When you wish to style a whole site, rather than a single page, a better way to manage styles is to move them out of your web pages into separate files, called style sheets, and then import the ones you need. This minimizes the amount of code that is duplicated across your pages, aiding maintainability, and allows you to apply different style sheets for different layouts (such as web and print) without changing the HTML. Such separation of content from layout is a fundamental principle of design.
There are a couple of different ways this can be achieved, the first
of which is by using the CSS
directive, like this:
<style> @import url('styles.css'); </style>
This statement tells the browser to fetch a style sheet with the
name styles.css. The
@import command is quite flexible in that you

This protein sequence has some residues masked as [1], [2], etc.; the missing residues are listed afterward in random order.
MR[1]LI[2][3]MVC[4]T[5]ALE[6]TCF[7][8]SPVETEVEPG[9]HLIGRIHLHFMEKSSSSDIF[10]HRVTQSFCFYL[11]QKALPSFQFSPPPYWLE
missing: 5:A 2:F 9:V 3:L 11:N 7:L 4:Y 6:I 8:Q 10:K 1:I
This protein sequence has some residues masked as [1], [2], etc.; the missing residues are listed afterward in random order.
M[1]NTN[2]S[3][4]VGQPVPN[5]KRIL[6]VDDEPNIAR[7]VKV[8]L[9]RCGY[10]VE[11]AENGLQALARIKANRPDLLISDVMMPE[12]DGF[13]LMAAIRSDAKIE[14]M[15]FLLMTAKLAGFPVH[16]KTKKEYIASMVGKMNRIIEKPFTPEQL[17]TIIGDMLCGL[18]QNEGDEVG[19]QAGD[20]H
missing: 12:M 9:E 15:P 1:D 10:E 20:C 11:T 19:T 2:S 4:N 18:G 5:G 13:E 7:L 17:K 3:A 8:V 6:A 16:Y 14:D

can create style sheets that themselves pull in other style sheets, and so
on. Just make sure that there are no
</style> tags in any of your
external style sheets, or they will not work.
You can also include a style sheet with the HTML
<link> tag, like this:
<link rel='stylesheet' type='text/css' href='styles.css' />
This has the exact same effect as the
@import directive, except that
<link> is an HTML-only tag and is not a
valid style directive, so it cannot be used from within one style sheet
to pull in another. It also cannot be placed within a pair of
Just as you can use multiple
@import directives ...